The hearing was the latest step in a legal fight that, according to activists, could determine the fate of New Hampshire’s energy efficiency industry.
“These plaintiffs are hanging on by a thread,” Amy Manzelli, who is representing Clean Energy NH, told Judge Andrew Schulman during Monday’s hearing. “They are on the verge of closing their businesses. They are already laying off people.”
The PUC – a regulatory body that has oversight over utilities in the state – rejected a proposed $350 million, three-year funding plan for energy efficiency programs in November, surprising advocates and utility providers. The commission said the plan would have placed too large a financial burden on customers in New Hampshire.
In court Monday, lawyers from the state Department of Justice, which is representing the PUC, argued state law prohibits a superior court judge from halting the order, and that the plaintiffs should have filed their request with the New Hampshire Supreme Court.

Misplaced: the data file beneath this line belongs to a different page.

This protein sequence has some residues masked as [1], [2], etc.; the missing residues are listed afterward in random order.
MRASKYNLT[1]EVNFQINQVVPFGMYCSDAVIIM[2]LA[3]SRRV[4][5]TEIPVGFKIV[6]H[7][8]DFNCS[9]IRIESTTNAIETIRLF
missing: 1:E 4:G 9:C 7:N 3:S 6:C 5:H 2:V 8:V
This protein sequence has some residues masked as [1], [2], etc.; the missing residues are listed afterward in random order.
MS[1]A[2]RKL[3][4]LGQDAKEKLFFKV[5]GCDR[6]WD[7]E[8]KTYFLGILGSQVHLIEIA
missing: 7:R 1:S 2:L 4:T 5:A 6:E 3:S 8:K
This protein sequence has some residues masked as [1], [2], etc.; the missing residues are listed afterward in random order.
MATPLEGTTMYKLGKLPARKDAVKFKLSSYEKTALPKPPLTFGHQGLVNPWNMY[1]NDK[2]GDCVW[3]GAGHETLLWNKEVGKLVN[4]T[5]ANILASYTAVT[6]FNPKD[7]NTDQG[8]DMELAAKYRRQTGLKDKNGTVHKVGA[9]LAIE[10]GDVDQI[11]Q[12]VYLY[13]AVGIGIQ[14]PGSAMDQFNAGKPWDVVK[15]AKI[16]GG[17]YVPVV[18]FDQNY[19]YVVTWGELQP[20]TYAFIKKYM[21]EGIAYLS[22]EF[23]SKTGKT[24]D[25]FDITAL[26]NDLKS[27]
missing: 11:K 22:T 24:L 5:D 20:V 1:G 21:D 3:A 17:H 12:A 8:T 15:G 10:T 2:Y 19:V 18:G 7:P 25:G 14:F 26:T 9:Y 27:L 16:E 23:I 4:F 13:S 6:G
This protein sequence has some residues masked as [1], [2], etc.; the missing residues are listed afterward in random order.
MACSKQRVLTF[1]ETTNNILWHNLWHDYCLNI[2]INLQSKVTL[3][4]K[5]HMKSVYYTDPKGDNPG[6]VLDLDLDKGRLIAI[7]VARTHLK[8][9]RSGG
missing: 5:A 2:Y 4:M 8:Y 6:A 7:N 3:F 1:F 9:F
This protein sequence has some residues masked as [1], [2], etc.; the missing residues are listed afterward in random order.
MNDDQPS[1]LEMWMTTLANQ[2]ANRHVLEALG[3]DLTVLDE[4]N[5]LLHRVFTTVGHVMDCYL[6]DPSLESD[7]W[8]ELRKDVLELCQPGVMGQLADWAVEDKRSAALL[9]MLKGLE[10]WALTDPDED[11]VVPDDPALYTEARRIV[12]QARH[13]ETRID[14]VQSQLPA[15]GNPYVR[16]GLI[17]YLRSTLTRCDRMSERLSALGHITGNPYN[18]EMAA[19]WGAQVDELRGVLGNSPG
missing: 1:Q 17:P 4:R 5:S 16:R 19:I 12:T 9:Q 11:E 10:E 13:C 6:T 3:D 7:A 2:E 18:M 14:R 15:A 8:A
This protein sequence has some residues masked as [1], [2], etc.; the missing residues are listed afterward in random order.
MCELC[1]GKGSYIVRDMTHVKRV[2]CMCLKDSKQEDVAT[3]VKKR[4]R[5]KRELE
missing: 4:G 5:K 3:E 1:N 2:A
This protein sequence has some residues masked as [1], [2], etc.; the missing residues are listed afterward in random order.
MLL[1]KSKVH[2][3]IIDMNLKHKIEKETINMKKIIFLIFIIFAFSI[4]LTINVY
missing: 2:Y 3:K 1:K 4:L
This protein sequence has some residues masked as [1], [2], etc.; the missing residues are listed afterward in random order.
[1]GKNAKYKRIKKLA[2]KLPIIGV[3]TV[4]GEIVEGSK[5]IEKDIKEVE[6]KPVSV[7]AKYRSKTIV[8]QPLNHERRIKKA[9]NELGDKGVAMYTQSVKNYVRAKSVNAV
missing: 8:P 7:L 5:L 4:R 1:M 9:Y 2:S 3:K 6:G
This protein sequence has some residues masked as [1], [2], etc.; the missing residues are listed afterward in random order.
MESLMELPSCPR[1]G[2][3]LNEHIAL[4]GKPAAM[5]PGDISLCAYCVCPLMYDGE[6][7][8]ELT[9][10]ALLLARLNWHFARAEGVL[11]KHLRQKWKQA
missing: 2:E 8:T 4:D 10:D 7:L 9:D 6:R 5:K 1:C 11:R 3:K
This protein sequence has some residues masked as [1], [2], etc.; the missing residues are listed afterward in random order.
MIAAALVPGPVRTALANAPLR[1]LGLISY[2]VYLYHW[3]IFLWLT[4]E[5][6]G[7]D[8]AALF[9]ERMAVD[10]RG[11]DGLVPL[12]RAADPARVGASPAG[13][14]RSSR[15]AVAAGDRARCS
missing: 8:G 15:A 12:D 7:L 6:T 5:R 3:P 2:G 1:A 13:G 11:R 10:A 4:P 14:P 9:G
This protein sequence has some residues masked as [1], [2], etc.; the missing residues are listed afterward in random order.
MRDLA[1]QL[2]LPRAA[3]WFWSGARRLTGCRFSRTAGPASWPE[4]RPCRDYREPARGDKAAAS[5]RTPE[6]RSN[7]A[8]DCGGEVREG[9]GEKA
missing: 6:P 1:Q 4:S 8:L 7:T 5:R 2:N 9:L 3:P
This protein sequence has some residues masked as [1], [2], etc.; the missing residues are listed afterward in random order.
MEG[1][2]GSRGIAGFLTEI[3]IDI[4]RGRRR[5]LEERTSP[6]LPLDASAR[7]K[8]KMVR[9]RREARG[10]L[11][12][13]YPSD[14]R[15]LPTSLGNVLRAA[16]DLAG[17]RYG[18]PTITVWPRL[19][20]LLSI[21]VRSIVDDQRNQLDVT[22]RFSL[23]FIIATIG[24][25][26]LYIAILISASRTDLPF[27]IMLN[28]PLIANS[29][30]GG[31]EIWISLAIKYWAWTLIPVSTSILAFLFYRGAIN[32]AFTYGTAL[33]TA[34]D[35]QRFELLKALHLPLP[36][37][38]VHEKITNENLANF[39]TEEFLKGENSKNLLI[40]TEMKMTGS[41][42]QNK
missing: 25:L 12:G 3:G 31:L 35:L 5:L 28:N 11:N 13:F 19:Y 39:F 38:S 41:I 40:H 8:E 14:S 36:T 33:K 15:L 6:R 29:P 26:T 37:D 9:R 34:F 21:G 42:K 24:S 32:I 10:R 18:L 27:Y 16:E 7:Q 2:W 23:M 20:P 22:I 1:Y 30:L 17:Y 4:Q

The judge also appeared to question if the appeal had been filed in the proper court, asking the plaintiffs why he should “usurp” the jurisdiction of the state’s highest court. In response, the plaintiffs argued that the PUC’s decision, which came nearly a year after a deadline, violated the due process rights of energy efficiency contractors and didn’t provide advocates with a meaningful opportunity to participate in the decision.
Plaintiffs also raised concerns that recent turnover among the PUC’s three commissioners, including a nominated but not yet confirmed new commissioner, could lead to delays in the appeals process before the regulatory body.
“We need your intervention now because of the drastic disruption that the order is putting into the energy efficiency sector,” Manzelli told the court.
Judge Andrew Schulman told the parties he would issue a written order, but didn’t provide a timeframe for when that decision may be handed down.